Law enforcement officers may stop your moving vehicle or approach your parked vehicle for a variety of reasons. While many of those reasons are legal and appropriate, sometimes they’re not. When you’re involved in an illegal search and seizure and that encounter ends with your arrest, then the law says that you are entitled to a trial that does not include the evidence found. A trial without that evidence will almost certainly increase your odds of an acquittal. However, to get that trial without that damaging evidence, you have to know the right way to go about seeking a ruling from the judge suppressing that evidence. To ensure that your criminal trial does not include any evidence the police obtained illegally, it pays to have a skilled Maryland criminal defense attorney handling your case.
K.W.’s criminal case was one of those situations. He and a woman were inside a pickup truck parked in a Temple Hills apartment complex parking lot. While on patrol, a police officer spotted “a lot of movement” inside K.W.’s truck, so the officer approached the truck.
Once K.W.’s passenger rolled down her window, the officer smelled an odor of alcohol, and spotted a half-empty bottle of gin and two plastic cups with what looked like liquor in them. The officer ordered K.W. out of the truck. The officer then began a search of the truck, theoretically to recover the bottle of gin. During the search, the officer found a gun that was registered to K.W.
That greatly increased the legal peril that K.W. was in. Md. Code Ann., Crim. Law § 4-203(a)(1) says that it is a crime to knowingly transport “a handgun, whether openly or concealed, on or about the person or in a vehicle traveling on a state highway, waterway, airway, or road or parking lot generally used by the public.” K.W. had gone from possibly violating Maryland’s open container laws (which generally are misdemeanor violations punishable by a citation and a fine) to a crime that carried the potential of a multi-year prison sentence.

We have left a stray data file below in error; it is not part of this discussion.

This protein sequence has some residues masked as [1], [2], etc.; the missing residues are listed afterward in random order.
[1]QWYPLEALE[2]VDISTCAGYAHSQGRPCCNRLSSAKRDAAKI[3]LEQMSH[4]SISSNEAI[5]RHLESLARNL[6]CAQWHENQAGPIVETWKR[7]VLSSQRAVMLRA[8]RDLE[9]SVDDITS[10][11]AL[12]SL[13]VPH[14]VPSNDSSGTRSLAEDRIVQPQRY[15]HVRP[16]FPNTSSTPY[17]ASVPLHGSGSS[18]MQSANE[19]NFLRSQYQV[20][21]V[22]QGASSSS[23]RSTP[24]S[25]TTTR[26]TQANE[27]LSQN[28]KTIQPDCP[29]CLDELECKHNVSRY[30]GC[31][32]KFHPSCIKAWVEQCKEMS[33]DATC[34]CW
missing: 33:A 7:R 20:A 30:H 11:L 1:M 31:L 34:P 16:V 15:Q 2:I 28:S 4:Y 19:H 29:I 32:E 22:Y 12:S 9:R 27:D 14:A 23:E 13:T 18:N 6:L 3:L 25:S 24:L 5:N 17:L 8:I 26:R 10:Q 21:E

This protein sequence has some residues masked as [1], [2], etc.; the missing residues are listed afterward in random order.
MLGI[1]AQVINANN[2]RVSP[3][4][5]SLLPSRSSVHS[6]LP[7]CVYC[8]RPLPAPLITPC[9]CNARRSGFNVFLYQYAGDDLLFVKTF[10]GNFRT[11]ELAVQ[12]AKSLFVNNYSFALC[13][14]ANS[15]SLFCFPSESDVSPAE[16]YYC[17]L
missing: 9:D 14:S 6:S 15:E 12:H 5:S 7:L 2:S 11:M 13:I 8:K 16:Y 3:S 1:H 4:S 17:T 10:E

K.W., however, had a major element on his side… the seizure was illegal, and the evidence recovered as a result of it – namely, the gun – was inadmissible at trial. That was an argument that the accused man’s defense lawyer made at trial. The Court of Special Appeals agreed that it was a correct one.
What makes an encounter with police a ‘seizure’
To be the subject of a seizure, the law says that a reasonable person would look at your overall situation and conclude that “he was not free to leave.” K.W. was approached by multiple police cruisers, and by multiple officers in full uniform and in possession of their “sidearms and other accessories common to their profession.” (In other words, K.W. was being approached by men in possession of guns, tasers, nightsticks… and badges.) That meant K.W. would reasonably have believed he was not free to leave, which meant that the interaction was a “seizure” under Maryland law. Because “there was no reasonable articulable suspicion to support that seizure, the stop” was illegal and the evidence recovered from it should have been, as K.W.’s defense attorney argued, thrown out.
Every criminal trial includes its own keys to success. For many accused people, one of the keys may be getting illegally obtained evidence suppressed. Whatever the keys to success in your case, the right defense counsel can help. Talk to experienced Maryland criminal defense attorney Anthony A. Fatemi, who has the skills and the knowledge to give you the best defense possible. To learn more, contact us at 301-519-2801 or via our online form.